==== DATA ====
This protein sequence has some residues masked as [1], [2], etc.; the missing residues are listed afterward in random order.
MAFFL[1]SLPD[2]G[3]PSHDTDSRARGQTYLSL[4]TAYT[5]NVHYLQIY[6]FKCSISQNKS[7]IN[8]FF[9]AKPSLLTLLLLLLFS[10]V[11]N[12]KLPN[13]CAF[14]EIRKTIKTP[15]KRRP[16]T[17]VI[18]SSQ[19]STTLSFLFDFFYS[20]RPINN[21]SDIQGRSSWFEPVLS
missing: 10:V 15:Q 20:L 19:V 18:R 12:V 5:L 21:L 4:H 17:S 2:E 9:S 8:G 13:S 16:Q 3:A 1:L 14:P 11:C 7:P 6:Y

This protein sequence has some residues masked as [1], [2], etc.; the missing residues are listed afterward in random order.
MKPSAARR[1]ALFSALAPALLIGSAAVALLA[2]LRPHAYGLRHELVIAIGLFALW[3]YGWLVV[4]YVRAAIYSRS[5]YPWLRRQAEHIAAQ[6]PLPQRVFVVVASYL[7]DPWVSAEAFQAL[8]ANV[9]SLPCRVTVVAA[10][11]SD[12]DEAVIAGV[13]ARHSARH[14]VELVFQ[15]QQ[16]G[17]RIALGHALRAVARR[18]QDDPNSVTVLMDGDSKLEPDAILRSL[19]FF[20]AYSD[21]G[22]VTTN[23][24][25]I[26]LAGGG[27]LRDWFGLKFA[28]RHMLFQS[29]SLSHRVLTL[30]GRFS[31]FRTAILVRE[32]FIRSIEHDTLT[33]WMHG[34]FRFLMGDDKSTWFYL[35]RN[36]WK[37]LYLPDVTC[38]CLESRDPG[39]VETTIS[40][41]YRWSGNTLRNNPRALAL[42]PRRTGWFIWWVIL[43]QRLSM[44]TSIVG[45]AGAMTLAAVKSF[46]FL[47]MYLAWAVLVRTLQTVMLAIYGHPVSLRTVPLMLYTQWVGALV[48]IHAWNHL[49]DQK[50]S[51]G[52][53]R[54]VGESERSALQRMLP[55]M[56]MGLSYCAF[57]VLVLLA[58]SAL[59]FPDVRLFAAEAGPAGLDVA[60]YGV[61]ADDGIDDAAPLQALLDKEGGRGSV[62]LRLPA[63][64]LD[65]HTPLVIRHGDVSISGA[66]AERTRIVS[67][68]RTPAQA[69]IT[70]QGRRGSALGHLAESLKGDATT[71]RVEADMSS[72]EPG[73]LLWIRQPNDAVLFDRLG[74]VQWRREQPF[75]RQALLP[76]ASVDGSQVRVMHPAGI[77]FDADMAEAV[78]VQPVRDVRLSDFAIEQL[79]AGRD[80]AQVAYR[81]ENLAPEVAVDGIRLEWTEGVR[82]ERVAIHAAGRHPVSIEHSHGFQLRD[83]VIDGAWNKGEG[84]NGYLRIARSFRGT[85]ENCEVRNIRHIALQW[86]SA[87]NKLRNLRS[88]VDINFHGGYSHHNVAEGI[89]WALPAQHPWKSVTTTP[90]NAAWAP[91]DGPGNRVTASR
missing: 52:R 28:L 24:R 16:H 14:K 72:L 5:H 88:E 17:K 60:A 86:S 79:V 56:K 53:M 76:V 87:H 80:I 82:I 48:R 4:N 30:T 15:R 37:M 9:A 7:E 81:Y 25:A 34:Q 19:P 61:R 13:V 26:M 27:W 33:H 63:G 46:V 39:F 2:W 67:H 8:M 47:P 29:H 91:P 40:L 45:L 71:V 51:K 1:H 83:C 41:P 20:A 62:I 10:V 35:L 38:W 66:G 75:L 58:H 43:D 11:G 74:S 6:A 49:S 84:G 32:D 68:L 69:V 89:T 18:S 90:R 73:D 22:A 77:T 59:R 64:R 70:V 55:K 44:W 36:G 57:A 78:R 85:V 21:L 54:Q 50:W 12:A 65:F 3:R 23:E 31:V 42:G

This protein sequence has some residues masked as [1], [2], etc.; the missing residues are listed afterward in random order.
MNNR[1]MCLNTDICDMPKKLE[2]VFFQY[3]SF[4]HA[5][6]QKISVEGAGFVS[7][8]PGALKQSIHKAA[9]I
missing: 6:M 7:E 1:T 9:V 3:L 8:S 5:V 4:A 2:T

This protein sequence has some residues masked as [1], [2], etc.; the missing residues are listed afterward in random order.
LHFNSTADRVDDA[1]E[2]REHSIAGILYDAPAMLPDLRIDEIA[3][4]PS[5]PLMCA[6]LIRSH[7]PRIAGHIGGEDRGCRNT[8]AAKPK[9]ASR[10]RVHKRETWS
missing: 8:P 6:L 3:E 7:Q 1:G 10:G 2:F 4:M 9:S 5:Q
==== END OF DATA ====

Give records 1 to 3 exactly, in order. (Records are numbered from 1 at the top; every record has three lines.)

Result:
This protein sequence has some residues masked as [1], [2], etc.; the missing residues are listed afterward in random order.
MAFFL[1]SLPD[2]G[3]PSHDTDSRARGQTYLSL[4]TAYT[5]NVHYLQIY[6]FKCSISQNKS[7]IN[8]FF[9]AKPSLLTLLLLLLFS[10]V[11]N[12]KLPN[13]CAF[14]EIRKTIKTP[15]KRRP[16]T[17]VI[18]SSQ[19]STTLSFLFDFFYS[20]RPINN[21]SDIQGRSSWFEPVLS
missing: 10:V 15:Q 20:L 19:V 18:R 12:V 5:L 21:L 4:H 17:S 2:E 9:S 8:G 13:S 16:Q 3:A 1:L 14:P 11:C 7:P 6:Y

This protein sequence has some residues masked as [1], [2], etc.; the missing residues are listed afterward in random order.
MKPSAARR[1]ALFSALAPALLIGSAAVALLA[2]LRPHAYGLRHELVIAIGLFALW[3]YGWLVV[4]YVRAAIYSRS[5]YPWLRRQAEHIAAQ[6]PLPQRVFVVVASYL[7]DPWVSAEAFQAL[8]ANV[9]SLPCRVTVVAA[10][11]SD[12]DEAVIAGV[13]ARHSARH[14]VELVFQ[15]QQ[16]G[17]RIALGHALRAVARR[18]QDDPNSVTVLMDGDSKLEPDAILRSL[19]FF[20]AYSD[21]G[22]VTTN[23][24][25]I[26]LAGGG[27]LRDWFGLKFA[28]RHMLFQS[29]SLSHRVLTL[30]GRFS[31]FRTAILVRE[32]FIRSIEHDTLT[33]WMHG[34]FRFLMGDDKSTWFYL[35]RN[36]WK[37]LYLPDVTC[38]CLESRDPG[39]VETTIS[40][41]YRWSGNTLRNNPRALAL[42]PRRTGWFIWWVIL[43]QRLSM[44]TSIVG[45]AGAMTLAAVKSF[46]FL[47]MYLAWAVLVRTLQTVMLAIYGHPVSLRTVPLMLYTQWVGALV[48]IHAWNHL[49]DQK[50]S[51]G[52][53]R[54]VGESERSALQRMLP[55]M[56]MGLSYCAF[57]VLVLLA[58]SAL[59]FPDVRLFAAEAGPAGLDVA[60]YGV[61]ADDGIDDAAPLQALLDKEGGRGSV[62]LRLPA[63][64]LD[65]HTPLVIRHGDVSISGA[66]AERTRIVS[67][68]RTPAQA[69]IT[70]QGRRGSALGHLAESLKGDATT[71]RVEADMSS[72]EPG[73]LLWIRQPNDAVLFDRLG[74]VQWRREQPF[75]RQALLP[76]ASVDGSQVRVMHPAGI[77]FDADMAEAV[78]VQPVRDVRLSDFAIEQL[79]AGRD[80]AQVAYR[81]ENLAPEVAVDGIRLEWTEGVR[82]ERVAIHAAGRHPVSIEHSHGFQLRD[83]VIDGAWNKGEG[84]NGYLRIARSFRGT[85]ENCEVRNIRHIALQW[86]SA[87]NKLRNLRS[88]VDINFHGGYSHHNVAEGI[89]WALPAQHPWKSVTTTP[90]NAAWAP[91]DGPGNRVTASR
missing: 52:R 28:L 24:R 16:H 14:K 72:L 5:H 88:E 17:K 60:A 86:S 79:V 56:K 53:M 76:V 87:H 80:I 82:I 48:R 4:N 30:T 15:R 37:M 9:A 7:E 81:Y 25:A 34:Q 19:P 61:R 13:V 26:M 27:W 33:H 63:G 46:V 39:F 2:W 67:H 8:M 47:P 29:H 91:P 40:L 45:L 71:V 51:K 1:H 83:C 41:P 20:A 62:I 10:V 35:L 38:W 66:G 75:L 58:H 43:D 11:G 74:S 6:A 49:S 84:G 32:D 68:L 69:V 89:T 18:S 90:R 73:D 22:A 77:T 59:R 64:R 70:V 55:K 44:W 36:G 57:A 78:R 85:V 21:L 54:Q 50:W 12:A 65:F 3:R 23:E 31:V 42:G

This protein sequence has some residues masked as [1], [2], etc.; the missing residues are listed afterward in random order.
MNNR[1]MCLNTDICDMPKKLE[2]VFFQY[3]SF[4]HA[5][6]QKISVEGAGFVS[7][8]PGALKQSIHKAA[9]I
missing: 6:M 7:E 1:T 9:V 3:L 8:S 5:V 4:A 2:T